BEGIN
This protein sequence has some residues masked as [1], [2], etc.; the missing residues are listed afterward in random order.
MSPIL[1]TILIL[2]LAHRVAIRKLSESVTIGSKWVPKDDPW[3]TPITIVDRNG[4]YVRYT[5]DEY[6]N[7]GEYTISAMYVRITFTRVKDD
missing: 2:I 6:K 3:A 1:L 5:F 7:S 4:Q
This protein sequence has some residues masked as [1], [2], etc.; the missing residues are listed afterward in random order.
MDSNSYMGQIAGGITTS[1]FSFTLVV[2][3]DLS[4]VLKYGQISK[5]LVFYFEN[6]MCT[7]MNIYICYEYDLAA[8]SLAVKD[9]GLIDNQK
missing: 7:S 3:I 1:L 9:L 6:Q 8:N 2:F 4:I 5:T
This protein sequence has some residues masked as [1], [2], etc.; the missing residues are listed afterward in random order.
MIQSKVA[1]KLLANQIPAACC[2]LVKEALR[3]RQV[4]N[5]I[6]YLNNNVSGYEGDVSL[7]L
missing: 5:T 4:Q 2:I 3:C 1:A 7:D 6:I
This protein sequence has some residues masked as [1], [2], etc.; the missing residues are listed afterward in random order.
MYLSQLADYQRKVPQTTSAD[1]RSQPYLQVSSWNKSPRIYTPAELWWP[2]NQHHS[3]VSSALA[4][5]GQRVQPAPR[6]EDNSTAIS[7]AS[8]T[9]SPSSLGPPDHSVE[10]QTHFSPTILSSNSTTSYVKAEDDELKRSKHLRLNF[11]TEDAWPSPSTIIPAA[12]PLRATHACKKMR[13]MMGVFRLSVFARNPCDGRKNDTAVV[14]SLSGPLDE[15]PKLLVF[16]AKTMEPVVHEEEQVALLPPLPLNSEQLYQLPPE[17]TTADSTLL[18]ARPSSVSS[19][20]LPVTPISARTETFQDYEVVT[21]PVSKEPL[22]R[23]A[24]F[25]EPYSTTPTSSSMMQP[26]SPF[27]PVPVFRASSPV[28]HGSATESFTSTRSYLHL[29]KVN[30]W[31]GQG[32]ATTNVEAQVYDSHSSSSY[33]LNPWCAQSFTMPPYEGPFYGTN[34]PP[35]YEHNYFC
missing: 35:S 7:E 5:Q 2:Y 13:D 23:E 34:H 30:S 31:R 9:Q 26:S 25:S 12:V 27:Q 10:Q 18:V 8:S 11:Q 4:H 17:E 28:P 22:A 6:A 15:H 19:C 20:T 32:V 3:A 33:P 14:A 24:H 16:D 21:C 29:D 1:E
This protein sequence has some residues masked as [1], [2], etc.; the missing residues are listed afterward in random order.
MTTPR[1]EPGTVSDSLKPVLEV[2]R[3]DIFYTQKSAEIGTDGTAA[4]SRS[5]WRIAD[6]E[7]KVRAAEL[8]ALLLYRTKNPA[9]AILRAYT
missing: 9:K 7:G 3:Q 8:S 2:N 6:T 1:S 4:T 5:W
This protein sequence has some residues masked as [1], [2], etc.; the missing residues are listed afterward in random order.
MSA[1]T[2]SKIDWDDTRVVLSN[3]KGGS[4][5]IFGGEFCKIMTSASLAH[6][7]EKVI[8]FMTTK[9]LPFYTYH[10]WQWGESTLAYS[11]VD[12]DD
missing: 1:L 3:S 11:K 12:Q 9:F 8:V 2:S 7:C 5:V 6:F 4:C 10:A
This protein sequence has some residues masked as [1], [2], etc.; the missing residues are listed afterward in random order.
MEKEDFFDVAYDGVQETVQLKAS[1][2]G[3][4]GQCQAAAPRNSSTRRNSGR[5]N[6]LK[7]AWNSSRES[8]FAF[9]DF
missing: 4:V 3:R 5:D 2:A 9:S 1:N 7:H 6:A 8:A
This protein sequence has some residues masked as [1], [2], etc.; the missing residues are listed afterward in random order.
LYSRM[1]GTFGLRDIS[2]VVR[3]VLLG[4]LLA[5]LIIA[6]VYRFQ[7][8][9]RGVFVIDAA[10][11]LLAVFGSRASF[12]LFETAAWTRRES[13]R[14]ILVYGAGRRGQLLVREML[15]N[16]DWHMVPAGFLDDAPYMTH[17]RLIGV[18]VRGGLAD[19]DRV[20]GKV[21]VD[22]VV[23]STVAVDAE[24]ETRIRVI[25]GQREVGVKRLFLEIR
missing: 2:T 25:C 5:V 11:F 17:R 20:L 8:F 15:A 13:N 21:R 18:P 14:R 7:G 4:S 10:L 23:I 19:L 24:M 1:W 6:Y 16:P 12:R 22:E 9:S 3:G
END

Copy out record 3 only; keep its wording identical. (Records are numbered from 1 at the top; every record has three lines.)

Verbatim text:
This protein sequence has some residues masked as [1], [2], etc.; the missing residues are listed afterward in random order.
MIQSKVA[1]KLLANQIPAACC[2]LVKEALR[3]RQV[4]N[5]I[6]YLNNNVSGYEGDVSL[7]L
missing: 5:T 4:Q 2:I 3:C 1:A 7:D 6:I